A partial replacement of cement by fly ash was soon realized to be the best compromise in terms of rheological properties, resistance to segregation, strength, and crack freedom particularly in mass concrete structures exposed to restrained thermal stresses produced by cement hydration. Special attention was used in selecting coarse aggregate with maximum size smaller than 20mm (preferably smaller than 15mm), in order to enhance the mobility of all the concrete ingredients without any significant segregation affects. It was decided to use poker vibrators initially, to ensure the concrete was adequately under and around the bottom mat of reinforcement. At the end it was considered unnecessary to continue the vibrating of concrete, as the super plasticizer produced flowing concrete that was self-compacting in nature.
The apparently large volume of displaced water showed the self-compacting property during the pour that finally had to pump away to allow surface finishing- off to proceed. Conventional SP such as those sulphonated melamine and naphthalene formaldehyde condensates, at the time of mixing becomes absorbed onto the surface of cement particles. This absorption takes place at a very early stage in the hydration process. The sulphonic groups of the polymer chains increase the negative charge on the surface of the cement particles and dispersion of cement occurs by electrostatic repulsion. Polycarboxylic ether based super plasticizer has long lateral chains. This greatly improves cement dispersion. At the start of the mixing process the same electrostatic dispersion occurs as described previously, but presence of laterals chains, linked to the polymer backbone, generate a steric hindrance, which stabilizes the cement particles capacity to separate, and disperse.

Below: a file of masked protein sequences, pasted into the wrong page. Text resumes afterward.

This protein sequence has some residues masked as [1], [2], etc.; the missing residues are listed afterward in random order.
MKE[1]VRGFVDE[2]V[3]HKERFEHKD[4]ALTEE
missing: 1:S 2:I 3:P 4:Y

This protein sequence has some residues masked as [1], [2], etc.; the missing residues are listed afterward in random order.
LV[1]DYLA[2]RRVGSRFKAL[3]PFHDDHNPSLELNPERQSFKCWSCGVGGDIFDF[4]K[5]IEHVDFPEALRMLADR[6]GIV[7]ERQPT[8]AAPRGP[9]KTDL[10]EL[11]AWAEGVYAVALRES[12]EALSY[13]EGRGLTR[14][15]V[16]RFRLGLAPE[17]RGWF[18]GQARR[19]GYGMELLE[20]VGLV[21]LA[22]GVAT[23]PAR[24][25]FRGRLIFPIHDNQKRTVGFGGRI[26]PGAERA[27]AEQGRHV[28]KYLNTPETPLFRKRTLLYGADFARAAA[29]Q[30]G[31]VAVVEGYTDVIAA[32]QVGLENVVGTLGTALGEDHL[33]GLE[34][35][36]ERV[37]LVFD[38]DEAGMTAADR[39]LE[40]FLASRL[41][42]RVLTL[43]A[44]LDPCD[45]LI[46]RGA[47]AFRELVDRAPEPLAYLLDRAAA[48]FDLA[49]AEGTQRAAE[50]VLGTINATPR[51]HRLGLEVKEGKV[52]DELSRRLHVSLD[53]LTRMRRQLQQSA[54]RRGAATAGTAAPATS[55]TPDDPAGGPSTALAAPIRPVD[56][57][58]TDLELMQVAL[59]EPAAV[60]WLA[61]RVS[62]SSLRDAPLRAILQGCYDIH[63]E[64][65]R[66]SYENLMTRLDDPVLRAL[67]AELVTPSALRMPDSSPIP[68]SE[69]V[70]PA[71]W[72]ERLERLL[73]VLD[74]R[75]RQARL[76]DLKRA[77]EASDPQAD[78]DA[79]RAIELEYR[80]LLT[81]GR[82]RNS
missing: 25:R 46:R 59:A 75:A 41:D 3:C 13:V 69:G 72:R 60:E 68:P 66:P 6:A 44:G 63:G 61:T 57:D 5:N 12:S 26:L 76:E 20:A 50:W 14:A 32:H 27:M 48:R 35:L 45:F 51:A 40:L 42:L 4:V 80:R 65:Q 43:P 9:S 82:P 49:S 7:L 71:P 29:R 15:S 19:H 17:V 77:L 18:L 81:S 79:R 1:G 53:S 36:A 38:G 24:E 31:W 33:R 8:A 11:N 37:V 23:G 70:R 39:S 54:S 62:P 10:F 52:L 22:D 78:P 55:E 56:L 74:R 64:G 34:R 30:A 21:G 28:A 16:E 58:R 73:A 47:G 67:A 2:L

Preparation of Steel specimens - Hollow
Stainless steel rectangular hollow tubes having the following characteristics is used for the all the experiments:
Grade of steel : 202
Tensile strength : 515Mpa
Elastic modulus : 207GPa
Poisson’s ratio : 0.27
The specimen was 6.5m factory made. This was later cut into four specimens of 1.2m length for flexure tests and 0.2m for compression tests.
Two hollow specimens were prepared for compression test.
The gross length of the specimens was 0.2m and the gauge length was fixed to 0.1m to accommodate the dial gauge(Fig. 1) Indents were made into the specimens to enable for the fixing of the De-mech gauge(Demountable Mechanical gauge). This gauge is used for getting the deflection of the specimen under loading.
Two hollow specimens were prepared for flexural testing.
The gross length of the specimens was 1.2m and had an effective length of 0.9m(Fig. 2)
A thin metal strip was attached at the mid span to facilitate for fixing of the dial gauge required to record deflections during the load application.